Here are The Sex Pistols performing "God Save the Queen."
Although Punk Rock first appeared in the United States, it wasn't until the Sex Pistols erupted like a broken sewage line from the London underground that punk, as defined in the popular consciousness, was born. The Sex Pistols epitomized punk rock taking music to the brink of destruction by fusing the sounds of early American punk with razor sharp aggression. Their scandalous behavior propelled rock and roll rebellion to new levels while their outrageous attire revolutionized underground and mainstream fashion.
Although many critics and musicians have viewed the Sex Pistols as somewhat of a novelty, their innovations in music, performance, promotion, attitude and appearance have made significant contributions to the continuing evolution of rock and roll.
The story of the Sex Pistols begins in 1975 at a small clothing shop on London's Kings Road. The shop, originally called "Let it Rock," and later "Sex" was owned by Malcolm McLaren, and attracted groups of young bored kids who would just hang out or occasionally buy the leather fetish wear and original styles he and avant-garde fashion designer Vivienne Westwood created.
As McLaren had recently returned from New York where he briefly managed the New York Dolls during their final days, local teens interested in forming bands viewed him as a possible connection to the music industry. When approached by drummer Paul Cook and guitarist Steve Jones in 1975, McLaren was reluctant to fill their request to manage their group, The Strand, but did agree to help them find a rehearsal space.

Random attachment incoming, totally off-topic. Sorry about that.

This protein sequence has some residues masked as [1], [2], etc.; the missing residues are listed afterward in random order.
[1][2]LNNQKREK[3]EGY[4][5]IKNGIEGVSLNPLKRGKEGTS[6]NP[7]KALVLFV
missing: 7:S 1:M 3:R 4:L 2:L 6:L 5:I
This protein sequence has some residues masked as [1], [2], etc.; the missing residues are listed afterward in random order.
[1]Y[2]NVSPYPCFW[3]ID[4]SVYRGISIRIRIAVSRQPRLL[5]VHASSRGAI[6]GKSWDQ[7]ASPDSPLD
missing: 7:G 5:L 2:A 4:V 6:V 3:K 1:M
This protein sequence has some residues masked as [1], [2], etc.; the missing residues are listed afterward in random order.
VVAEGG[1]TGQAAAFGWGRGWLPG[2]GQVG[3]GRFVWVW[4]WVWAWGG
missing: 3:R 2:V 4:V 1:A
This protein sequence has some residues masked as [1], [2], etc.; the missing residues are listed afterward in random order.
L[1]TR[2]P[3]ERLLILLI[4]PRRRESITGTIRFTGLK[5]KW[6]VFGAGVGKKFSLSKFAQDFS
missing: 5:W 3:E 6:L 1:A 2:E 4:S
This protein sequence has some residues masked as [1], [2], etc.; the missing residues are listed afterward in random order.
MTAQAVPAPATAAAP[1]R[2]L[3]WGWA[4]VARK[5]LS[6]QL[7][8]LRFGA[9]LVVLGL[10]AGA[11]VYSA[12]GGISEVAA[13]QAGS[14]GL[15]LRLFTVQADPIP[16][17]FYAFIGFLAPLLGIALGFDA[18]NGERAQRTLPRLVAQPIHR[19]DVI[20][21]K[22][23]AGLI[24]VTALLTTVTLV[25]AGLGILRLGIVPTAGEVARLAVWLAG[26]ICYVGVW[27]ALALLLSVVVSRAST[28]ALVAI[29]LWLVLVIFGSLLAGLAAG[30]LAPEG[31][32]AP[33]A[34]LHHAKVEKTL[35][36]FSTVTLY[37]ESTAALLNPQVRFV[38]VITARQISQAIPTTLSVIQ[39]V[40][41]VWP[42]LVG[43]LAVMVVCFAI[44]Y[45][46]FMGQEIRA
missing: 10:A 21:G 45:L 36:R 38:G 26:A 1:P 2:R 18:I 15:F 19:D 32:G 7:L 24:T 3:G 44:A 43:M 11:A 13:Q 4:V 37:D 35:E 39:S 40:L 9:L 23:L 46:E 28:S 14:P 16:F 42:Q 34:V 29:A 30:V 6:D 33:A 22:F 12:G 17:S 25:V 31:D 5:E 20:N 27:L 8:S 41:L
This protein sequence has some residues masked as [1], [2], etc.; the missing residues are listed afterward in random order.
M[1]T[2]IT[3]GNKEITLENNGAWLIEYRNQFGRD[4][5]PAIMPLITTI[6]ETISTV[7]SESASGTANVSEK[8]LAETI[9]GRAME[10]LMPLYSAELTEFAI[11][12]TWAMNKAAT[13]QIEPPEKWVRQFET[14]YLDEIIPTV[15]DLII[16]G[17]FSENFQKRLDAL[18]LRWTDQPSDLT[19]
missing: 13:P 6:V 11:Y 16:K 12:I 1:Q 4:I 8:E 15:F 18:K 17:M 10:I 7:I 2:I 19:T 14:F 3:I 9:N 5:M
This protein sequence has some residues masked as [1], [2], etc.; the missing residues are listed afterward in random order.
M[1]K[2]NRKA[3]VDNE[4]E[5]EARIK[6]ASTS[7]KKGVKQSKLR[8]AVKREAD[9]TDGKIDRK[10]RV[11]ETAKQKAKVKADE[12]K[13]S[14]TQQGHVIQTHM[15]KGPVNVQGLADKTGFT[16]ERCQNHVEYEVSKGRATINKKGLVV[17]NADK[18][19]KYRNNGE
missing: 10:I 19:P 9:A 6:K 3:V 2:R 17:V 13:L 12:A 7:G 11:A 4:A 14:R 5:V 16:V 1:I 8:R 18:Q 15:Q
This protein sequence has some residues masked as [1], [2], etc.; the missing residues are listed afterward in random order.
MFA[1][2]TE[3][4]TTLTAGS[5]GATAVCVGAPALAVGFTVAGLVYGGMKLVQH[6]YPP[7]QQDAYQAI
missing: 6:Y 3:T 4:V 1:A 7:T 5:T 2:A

Although the two original members had been playing together for nearly three years, using equipment provided, or most likely stolen by Jones, their talent was minimal and their sound unoriginal. After Glen Matlock, who worked at the shop, joined the band Malcolm became more involved. He encouraged them to stop doing the Beatles and early the Who covers, start writing their own material, and above all find a new lead singer. It was around this time the green-haired John Lydon began frequenting the shop.
Although the teenage Lydon couldn't sing a note, he agreed to an informal audition for the band, choosing to accompany an Alice Cooper record from the shop's jukebox. Sporting a homemade "I Hate Pink Floyd" T-shirt, he staggered around looking and behaving like the hunchback of Notre Dame. By witnessing this absurdly entertaining display McLaren and the group knew they'd found their front man and immediately started rehearsing.
After changing their name to the Sex Pistols, and Lydon's name to Rotten (a reference to the condition of his teeth) the band began playing live shows that quickly caught the attention of young malcontents, eager to be a part of something revolutionary. Described by McClaren as a "cacophonous racket", the music didn't sound like much more than noise. But noise was a signature element of the band's sound; simple drumming, three Chuck Berry guitar chords, and deafening volume.
And what the Pistols may have lacked in musical ability they made up for with outrageously over the top stage antics and reckless hostility. Those in attendance at these early shows became increasingly violent as the Pistols tapped into their need to physically exercise feelings of hopelessness and angst. Additionally, their live shows prompted young musicians with no future to form bands. After the Sex Pistols played several new groups would appear on the scene, almost overnight.